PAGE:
Re: [AMBER] Calculation halted while running simulation

From: David A Case <>
Date: Fri, 4 Dec 2020 08:18:32 -0500

On Fri, Dec 04, 2020, angad sharma wrote:

>I am running a simulation on dsDNA. It runs well till minimization and
>heating but as it starts for the equilibration process within a minute it
>stops by showing the following error:-

I guess I will push back a little here. The error message you quote
(reproduced below) is about as specific and detailed a message as you
will ever get from Amber. It lists two things you can check (is
your energy getting very high, is the density changing by a lot?)

It also suggests two things to try: (a) restart the calculation,
perhaps several times; (b) use the CPU code until you get closer to a
converged density. [Personally, I tend to use the latter approach.]

Did you try any of these suggestions? Note also that it can be
dangerous to both heat the system and be running constant pressure
(allowing the density to change) at the same time.

Some good advice about equilibration is given by Roe and Brooks,
J. Chem. Phys. 153, 054123 (2020); doi: 10.1063/5.0013849. Note that
final density equilibration only comes at the last step, and that most
earlier steps use a 1 fs time step. It is certainly worth trying some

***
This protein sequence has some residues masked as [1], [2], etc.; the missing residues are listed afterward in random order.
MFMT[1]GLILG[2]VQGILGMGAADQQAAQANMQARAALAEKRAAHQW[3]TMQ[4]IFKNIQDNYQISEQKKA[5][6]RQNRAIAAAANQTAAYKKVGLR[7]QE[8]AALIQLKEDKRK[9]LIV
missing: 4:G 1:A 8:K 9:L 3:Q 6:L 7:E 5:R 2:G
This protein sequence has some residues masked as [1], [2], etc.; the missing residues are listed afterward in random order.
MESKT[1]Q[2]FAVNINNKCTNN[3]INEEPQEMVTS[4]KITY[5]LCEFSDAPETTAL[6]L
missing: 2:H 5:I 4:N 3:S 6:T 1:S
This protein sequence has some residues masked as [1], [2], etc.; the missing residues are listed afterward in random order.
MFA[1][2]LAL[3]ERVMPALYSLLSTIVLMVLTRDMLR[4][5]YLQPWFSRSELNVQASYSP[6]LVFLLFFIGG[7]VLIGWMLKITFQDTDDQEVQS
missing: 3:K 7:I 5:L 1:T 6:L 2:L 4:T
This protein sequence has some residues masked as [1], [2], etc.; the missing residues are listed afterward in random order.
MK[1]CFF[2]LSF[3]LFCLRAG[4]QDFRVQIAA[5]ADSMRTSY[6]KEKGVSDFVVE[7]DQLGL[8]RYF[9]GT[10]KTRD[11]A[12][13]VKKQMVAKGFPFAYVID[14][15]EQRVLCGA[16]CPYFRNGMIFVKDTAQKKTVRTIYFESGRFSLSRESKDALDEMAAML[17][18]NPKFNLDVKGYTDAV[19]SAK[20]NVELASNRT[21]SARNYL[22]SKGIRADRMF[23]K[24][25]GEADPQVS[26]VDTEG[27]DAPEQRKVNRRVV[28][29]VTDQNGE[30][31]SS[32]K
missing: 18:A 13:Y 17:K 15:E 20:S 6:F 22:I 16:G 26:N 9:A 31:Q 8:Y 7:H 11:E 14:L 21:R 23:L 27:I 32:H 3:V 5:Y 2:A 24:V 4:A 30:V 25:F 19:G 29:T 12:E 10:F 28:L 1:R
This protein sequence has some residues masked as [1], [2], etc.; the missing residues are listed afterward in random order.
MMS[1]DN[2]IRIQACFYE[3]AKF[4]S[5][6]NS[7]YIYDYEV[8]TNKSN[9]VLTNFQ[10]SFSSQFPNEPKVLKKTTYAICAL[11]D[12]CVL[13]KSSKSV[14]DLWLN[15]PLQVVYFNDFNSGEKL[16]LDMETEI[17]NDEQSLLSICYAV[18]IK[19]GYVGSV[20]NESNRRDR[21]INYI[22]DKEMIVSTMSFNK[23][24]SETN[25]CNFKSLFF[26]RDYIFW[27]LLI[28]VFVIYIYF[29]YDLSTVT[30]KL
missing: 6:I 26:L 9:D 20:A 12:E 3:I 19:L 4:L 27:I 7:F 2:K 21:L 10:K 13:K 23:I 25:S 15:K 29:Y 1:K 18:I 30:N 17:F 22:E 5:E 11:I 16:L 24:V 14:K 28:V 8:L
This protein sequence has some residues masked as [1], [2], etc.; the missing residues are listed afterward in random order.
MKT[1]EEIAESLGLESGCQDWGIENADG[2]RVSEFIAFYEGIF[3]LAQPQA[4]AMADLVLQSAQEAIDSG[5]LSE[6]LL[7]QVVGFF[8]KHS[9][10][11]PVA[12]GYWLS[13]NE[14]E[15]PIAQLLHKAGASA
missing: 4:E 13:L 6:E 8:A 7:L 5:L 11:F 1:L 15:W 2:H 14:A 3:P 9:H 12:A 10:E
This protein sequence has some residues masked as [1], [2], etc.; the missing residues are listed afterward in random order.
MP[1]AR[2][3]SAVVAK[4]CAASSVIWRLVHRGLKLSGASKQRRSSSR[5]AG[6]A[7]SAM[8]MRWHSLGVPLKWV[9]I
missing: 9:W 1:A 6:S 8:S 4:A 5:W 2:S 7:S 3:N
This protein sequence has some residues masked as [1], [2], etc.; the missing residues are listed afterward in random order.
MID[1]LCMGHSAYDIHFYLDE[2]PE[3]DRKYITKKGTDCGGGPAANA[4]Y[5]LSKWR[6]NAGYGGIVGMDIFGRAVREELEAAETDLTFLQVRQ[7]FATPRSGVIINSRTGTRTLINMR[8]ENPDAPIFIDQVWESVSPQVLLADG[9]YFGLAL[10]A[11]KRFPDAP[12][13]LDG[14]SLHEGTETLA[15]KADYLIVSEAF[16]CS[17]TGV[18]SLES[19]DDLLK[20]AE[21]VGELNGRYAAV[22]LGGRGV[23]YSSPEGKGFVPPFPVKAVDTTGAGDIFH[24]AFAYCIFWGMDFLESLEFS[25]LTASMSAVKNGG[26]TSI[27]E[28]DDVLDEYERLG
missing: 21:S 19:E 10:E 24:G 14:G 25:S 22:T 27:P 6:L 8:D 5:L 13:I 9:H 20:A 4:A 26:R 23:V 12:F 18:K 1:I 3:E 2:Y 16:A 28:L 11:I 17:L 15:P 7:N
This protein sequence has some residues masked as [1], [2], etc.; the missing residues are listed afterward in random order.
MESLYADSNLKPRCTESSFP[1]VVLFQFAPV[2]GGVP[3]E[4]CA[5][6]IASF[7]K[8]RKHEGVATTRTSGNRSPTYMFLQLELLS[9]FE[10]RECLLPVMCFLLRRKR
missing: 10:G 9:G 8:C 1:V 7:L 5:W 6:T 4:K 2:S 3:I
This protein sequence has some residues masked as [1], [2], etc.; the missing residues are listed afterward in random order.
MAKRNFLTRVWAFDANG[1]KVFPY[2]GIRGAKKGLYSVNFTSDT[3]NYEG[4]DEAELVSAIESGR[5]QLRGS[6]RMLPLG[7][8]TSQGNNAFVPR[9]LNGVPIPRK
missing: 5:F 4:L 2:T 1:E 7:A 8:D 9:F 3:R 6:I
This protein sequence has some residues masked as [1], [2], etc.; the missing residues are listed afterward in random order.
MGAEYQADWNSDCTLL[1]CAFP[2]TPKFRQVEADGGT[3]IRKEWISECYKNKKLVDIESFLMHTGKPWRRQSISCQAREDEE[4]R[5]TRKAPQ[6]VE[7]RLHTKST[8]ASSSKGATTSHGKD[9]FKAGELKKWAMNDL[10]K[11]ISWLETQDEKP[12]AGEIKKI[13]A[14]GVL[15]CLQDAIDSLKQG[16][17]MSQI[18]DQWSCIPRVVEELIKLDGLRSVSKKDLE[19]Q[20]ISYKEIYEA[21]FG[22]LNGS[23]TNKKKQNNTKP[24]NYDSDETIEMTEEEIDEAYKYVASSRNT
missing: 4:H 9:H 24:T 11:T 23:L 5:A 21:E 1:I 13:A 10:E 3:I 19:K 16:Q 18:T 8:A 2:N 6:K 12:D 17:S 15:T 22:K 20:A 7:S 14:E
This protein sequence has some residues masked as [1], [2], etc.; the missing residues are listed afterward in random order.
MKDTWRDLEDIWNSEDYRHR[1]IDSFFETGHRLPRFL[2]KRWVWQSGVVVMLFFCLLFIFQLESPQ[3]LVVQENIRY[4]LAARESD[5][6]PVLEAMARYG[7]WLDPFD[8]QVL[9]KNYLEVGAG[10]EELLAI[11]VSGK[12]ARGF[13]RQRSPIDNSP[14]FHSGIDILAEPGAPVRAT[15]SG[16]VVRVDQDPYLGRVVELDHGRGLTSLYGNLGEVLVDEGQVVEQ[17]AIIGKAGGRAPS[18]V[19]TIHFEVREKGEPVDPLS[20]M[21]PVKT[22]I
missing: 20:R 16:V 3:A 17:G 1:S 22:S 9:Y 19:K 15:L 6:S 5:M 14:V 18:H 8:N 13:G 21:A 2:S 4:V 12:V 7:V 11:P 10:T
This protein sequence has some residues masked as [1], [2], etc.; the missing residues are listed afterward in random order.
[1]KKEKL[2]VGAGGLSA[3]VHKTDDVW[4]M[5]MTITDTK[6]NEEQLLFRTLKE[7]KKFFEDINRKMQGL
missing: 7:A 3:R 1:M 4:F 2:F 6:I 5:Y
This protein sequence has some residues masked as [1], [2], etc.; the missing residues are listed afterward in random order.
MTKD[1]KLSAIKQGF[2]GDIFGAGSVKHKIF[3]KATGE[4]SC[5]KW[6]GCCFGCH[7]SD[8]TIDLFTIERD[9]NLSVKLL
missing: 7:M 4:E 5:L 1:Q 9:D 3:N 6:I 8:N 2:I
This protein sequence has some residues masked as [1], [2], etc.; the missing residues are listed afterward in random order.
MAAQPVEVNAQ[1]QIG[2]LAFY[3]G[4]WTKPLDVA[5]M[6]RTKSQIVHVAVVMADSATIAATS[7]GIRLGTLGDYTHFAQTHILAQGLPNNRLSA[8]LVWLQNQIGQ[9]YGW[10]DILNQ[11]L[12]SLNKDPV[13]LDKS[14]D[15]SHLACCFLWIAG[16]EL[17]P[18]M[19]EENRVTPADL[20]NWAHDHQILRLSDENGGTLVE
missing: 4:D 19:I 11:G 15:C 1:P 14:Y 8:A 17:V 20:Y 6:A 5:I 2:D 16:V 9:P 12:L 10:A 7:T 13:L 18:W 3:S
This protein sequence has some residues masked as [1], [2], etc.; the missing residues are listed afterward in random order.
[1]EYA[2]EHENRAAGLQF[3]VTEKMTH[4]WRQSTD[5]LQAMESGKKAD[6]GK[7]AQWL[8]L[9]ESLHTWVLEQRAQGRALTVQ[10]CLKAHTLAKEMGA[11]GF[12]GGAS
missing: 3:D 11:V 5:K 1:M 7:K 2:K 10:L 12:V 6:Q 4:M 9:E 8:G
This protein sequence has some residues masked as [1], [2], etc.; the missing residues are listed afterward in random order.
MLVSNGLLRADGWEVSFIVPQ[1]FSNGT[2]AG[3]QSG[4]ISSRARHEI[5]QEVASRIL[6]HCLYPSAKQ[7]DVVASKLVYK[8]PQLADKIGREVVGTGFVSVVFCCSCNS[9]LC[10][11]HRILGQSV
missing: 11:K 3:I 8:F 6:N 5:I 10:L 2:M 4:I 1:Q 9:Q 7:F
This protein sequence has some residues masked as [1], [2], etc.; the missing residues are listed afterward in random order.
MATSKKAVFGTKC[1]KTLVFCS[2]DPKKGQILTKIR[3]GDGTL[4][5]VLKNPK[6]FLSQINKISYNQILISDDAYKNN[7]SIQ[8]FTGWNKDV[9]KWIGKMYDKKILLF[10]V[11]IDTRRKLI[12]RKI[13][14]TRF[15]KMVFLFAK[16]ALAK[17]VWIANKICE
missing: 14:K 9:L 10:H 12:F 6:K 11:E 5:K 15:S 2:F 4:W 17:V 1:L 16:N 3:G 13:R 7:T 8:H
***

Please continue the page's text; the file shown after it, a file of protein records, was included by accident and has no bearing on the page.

of the ideas given in this paper if you are having troubles with system

...good luck....dac

>ERROR: Calculation halted. Periodic box dimensions have changed too much
>from their initial values.
> Your system density has likely changed by a large amount, probably from
> starting the simulation from a structure a long way from equilibrium.
> [Although this error can also occur if the simulation has blown up for
>some reason]
> The GPU code does not automatically reorganize grid cells and thus you
>will need to restart the calculation from the previous restart file.
>This will generate new grid cells and allow the calculation to continue.
>It may be necessary to repeat this restarting multiple times if your
>system is a long way from an equilibrated density.
> Alternatively you can run with the CPU code until the density has
>converged and then switch back to the GPU code.

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Received on Fri Dec 04 2020 - 05:30:03 PST
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